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Wednesday, 13 August 2008


Firstly, Thanks.

Secondly, How come you don't keep the 200 for extra offboard backups? ( field work, copy all images both to internal & external drives: if one dies, you've still got your images *accessible*, see )

Thirdly, use an ExpressCard/34 - eSATA adapter, and you'll get *blazing* fast performance, compared with what you got.

( a pair of external 1.5TB drives, on one of those adapters, gives both huge capacity & speed, in compact package - the cards have 2 eSATA ports on 'em )

expresscard e-sata mac


What a wonderful warning against Macs and laptops!
I'll stick with a normal PC box thank you, Windows & Ubuntu on one drive, data on a bigger second drive.

Cheers, Robin


Do you have a link for the Hitachi drive?
Sounds like a good upgrade for my 2.33 GHz MBP, whose drive is getting full...


Why not erase the old drive AFTER you know the backup was properly restored to the new drive?

You made yourself "without a safety net" by doing that.

Ctein -

Great post, but methinks you went through unnecessary pain. A really easy, really painless route is Acorn's EZ Upgrade kit. (see here: http://www.amazon.com/Apricorn-EZ-UP-UNIVERSAL-Upgrade-Universal-Drive/dp/B00009WQS1)

You put your new hard drive into the external enclosure; boot to the included CD-ROM; tell the software to mirror your old drive onto your new drive; tell it to make the drive bootable; put the new drive in. That's it. I've done it on my old Dell Inspiron and a Lenovo T61p. The software supports Linux and Mac filesystems too.

(No, I don't work for them or have any aossciation with Acorn - it's just incredibly easy and convenient stuff!)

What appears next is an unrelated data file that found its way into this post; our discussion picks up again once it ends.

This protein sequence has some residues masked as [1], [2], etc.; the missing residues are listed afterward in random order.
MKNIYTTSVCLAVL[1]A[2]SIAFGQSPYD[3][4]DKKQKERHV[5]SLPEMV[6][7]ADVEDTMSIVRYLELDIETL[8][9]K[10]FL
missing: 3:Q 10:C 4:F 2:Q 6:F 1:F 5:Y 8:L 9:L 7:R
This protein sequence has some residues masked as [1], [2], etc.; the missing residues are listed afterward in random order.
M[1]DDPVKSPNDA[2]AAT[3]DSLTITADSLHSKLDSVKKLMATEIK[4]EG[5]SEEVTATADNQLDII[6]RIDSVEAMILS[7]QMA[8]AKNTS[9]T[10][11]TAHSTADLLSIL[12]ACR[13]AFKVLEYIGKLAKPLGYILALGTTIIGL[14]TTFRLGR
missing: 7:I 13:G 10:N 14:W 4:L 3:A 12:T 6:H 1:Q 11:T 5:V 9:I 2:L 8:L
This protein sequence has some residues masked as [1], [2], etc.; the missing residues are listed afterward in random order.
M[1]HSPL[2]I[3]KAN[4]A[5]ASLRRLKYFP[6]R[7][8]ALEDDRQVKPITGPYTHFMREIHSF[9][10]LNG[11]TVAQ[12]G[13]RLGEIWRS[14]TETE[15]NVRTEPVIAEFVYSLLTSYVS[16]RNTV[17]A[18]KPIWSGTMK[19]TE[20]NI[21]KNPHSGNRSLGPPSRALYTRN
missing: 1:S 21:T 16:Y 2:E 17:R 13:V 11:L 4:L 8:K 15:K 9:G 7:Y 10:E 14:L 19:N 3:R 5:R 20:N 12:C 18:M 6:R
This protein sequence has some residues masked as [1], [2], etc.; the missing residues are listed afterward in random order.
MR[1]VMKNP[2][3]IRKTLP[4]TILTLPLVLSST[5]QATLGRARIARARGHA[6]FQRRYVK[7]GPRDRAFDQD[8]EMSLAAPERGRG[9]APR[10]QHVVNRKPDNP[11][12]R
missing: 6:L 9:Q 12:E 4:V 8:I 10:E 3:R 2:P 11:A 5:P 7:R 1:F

Dear CE,

I'm with you, even ahead of you! Read this previous column by me:


'nough said?

The reason I'm not keeping the 200 GB drive is that I've got 1.5TB of external storage in my office, and I don't need the extra storage in the field at this time. A year down the line I very well might, but the price of hard drives is dropping so rapidly that it makes more economic sense for me to sell this drive than to hang onto it. But I did seriously consider that option before deciding it didn't make sense in my particular case.

For many people, slapping the old drive into an On-The-Go eSATA/FW case would be the most useful thing to do, and it would make the migration path extremely easy because you could boot off of the old drive in the case and clone its contents to the new empty drive in the laptop.


Dear Paul,

Here's a link to the 320 GB drive:


Note that there is a $30 rebate for purchases made in the next six days.

~ pax \ Ctein
[ please excuse any word salad. MacSpeech in training! ]
-- Ctein's online Gallery http://ctein.com
-- Digital restorations http://photo-repair.com

Dear Trout,

I considered that very seriously (before getting the UDA), but it creates different risks. It means opening up the laptop two more times and swapping hard drives two more times: once to put the old drive back in and erase it and once more to put the new drive back in.

I'm an old hand at repairing laptops (you don't want to know how many times I've stripped my Lombard down to the bare frame and even replaced parts of the bare frame -- I'm very hard on my toys sometimes). Even so, I really don't like messing in these things more than I have to; there is always the small but real probability of breaking some little fiddly bit. The glued-down SATA ribbon cable in the Mac book Pro is a particularly nasty bit of work. Plus it's a few more hours of my time. So I decided that I preferred to go the belt-and-suspender route of duplicate bootable verified backups.

Either way, it would have been more of a nail-biter than the UDA.

~ pax \ Ctein
[ please excuse any word salad. MacSpeech in training! ]
-- Ctein's online Gallery http://ctein.com
-- Digital restorations http://photo-repair.com

Dear Robin,

The first part of your "warning" is wrong. I've migrated Windows laptops, too. The process is almost identical; some of the details and software change, but it is fundamentally no easier nor harder (actually, for the only-semi-skilled user, it's harder, because external booting and drive cloning is not as transparent nor user-friendly, but that's a nitpick). Religious OS wars are boring; I refuse to play.